Net Impact Soap Box

Sunday, October 19, 2008

Capitalism Next: Hunter Lovins, A Second Perspective

On Wednesday, I had the opportunity to hear Hunter Lovins speak to a group of students from Haas and other UC Berkeley schools, including the schools of law, natural resources, and public policy. Lovins was the first speaker in a series of speakers, titled Capitalism Next, exploring how for-profit businesses can become truly sustainable. She proposes that because our world’s natural resources are becoming scarce, a new type of environmentally conscience capitalism is emerging, dubbed natural capitalism. During the industrial revolution, Lovins told us, human capital was in limited supply, and successful companies used machines and plentiful natural resources to create more value with less people. Today, in contrast, human capital is plentiful but our world’s natural resources are becoming scare. Consequently, we are experiencing a new capitalist revolution. Recognizing the value of natural resources, companies are now growing their bottom lines by minimizing their environmental impact. This is the capitalism of the future.

Lovins’ examples of companies “doing well by doing good” provides true hope for our planet. For example, Dow Chemical saved $3 Billion dollars over 3 years through their energy saving and waste reduction programs. Tesco, a leading international grocery retailer, has pledged to cut carbon emissions from all existing and new stores by 50%. Tesco has also launched a program to begin labeling foods sold in their stores with their carbon footprints. Companies are even voluntarily trading carbon on the Chicago Carbon Exchange. Participant companies include Dupont, Motorola, and Ford Motor Company. I was impressed that so many leading companies are taking steps toward environmentally responsible business.

I also came to Lovins’ speech with a unique framework. The same morning I had the privilege of touring
Arterra, a new condo development which is positioned to become San Francisco’s first LEED certified residential high rise. For those who don’t know, LEED is a green building rating system that provides a set of standards for environmentally sustainable construction. The developers of Arterra are also proving that environmentally friendly business practices can lead to profitability. In this tough real estate market, Arterra has roughly five times the foot traffic of non-sustainable condo developments and is selling well. Arterra’s developers told the tour group that while green development projects do not sell for more money, the extra expense of sustainable building projects has become minimal. On this $90 Million dollar project, the extra cost of sustainability was only $300,000, approximately 1/3 of 1 percent of the total cost!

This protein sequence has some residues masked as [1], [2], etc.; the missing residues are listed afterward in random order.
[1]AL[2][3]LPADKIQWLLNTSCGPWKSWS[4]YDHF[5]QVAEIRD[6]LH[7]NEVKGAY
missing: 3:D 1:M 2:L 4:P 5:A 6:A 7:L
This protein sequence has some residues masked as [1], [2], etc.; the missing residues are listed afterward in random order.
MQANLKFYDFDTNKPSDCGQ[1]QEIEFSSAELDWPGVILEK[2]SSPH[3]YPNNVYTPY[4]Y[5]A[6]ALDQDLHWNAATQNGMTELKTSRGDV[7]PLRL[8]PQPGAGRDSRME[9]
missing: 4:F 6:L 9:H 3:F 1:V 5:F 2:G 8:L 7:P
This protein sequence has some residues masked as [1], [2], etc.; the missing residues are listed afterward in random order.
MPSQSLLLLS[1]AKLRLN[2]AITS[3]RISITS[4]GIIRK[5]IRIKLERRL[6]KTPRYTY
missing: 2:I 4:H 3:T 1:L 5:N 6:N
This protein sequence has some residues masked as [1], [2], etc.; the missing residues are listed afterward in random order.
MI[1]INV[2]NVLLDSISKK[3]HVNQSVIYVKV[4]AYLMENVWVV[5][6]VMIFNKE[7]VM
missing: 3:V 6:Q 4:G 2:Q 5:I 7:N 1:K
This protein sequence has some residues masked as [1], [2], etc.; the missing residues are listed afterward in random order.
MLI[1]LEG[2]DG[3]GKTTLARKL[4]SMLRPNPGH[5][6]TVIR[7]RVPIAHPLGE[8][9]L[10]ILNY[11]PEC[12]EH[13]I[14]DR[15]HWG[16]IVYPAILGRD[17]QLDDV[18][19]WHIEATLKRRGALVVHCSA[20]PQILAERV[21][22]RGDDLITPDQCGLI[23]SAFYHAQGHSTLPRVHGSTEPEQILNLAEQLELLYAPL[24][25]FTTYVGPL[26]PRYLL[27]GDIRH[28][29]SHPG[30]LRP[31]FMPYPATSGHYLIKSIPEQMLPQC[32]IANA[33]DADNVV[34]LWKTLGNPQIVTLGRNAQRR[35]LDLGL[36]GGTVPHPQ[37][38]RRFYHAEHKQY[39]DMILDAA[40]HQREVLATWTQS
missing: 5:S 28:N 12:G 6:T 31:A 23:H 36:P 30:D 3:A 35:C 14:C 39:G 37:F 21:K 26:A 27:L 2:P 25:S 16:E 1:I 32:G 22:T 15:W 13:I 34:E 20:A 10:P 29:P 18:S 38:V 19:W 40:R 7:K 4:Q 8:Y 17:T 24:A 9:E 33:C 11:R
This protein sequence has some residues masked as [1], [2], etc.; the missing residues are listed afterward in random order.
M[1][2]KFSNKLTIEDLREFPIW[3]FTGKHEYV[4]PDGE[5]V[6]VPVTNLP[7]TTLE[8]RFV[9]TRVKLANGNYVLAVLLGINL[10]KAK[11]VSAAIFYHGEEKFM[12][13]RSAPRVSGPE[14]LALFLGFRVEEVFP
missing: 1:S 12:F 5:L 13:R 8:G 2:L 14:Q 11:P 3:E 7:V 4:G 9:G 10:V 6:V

However, as exciting as I find the idea of natural capitalism to be, Lovins’ speech left me with many un-answered questions, some of which I hope will be addressed during future Capitalism Next sessions. First, I would like to understand more about the role of government in moving industry toward environmentally conscience business. My background is supply chain consulting. While I had the privilege to work with some companies that were cognizant of their environmental impact and actively addressing it, I saw many that were not. In addition, not every change toward corporate sustainability is going to have a positive ROI. Government has played a significant role in shaping and regulating our current capitalist system. For those organizations that are not voluntarily moving toward natural capitalism or taking sufficient steps in that direction, what role will government play?

In addition, I perceive an educational gap in the ability of our nation and the world to rapidly adopt more sustainable business practices. Classmate Ari Frankel pointed this gap out to me on the Arterra tour. While most real estate development companies recognize that green building is the future of development, and while they know green projects are sound business, many companies currently lack architects, developers, and interior designers with the knowledge and skills needed to bring an environmentally friendly project to fruition. What change in education will be needed to support natural capitalism and on what scale? How will existing educational institutions manage this?

I hope to find many opportunities at Haas to continue exploring the role of business in addressing the world’s social and environmental issues. I am definitely looking forward to future sessions of Capitalism Next.

--Lauren Stark

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